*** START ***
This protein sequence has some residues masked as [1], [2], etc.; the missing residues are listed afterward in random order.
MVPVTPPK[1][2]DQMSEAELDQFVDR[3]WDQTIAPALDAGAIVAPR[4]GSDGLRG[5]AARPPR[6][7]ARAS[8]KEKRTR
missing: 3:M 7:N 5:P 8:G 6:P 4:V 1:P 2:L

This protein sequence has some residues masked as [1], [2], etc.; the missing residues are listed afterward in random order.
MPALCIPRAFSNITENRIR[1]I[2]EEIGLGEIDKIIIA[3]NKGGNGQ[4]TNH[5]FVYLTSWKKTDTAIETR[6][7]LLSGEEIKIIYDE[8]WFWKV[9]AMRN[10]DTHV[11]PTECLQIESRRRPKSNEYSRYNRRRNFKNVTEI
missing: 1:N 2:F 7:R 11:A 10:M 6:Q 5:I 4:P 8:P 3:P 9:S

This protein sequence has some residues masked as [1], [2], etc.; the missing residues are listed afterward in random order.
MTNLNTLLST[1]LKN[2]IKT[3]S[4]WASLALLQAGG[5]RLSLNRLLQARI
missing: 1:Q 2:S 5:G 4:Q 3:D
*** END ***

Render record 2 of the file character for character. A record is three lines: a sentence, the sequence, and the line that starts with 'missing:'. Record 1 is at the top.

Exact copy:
This protein sequence has some residues masked as [1], [2], etc.; the missing residues are listed afterward in random order.
MPALCIPRAFSNITENRIR[1]I[2]EEIGLGEIDKIIIA[3]NKGGNGQ[4]TNH[5]FVYLTSWKKTDTAIETR[6][7]LLSGEEIKIIYDE[8]WFWKV[9]AMRN[10]DTHV[11]PTECLQIESRRRPKSNEYSRYNRRRNFKNVTEI
missing: 1:N 2:F 7:R 11:A 10:M 6:Q 5:I 4:P 8:P 3:P 9:S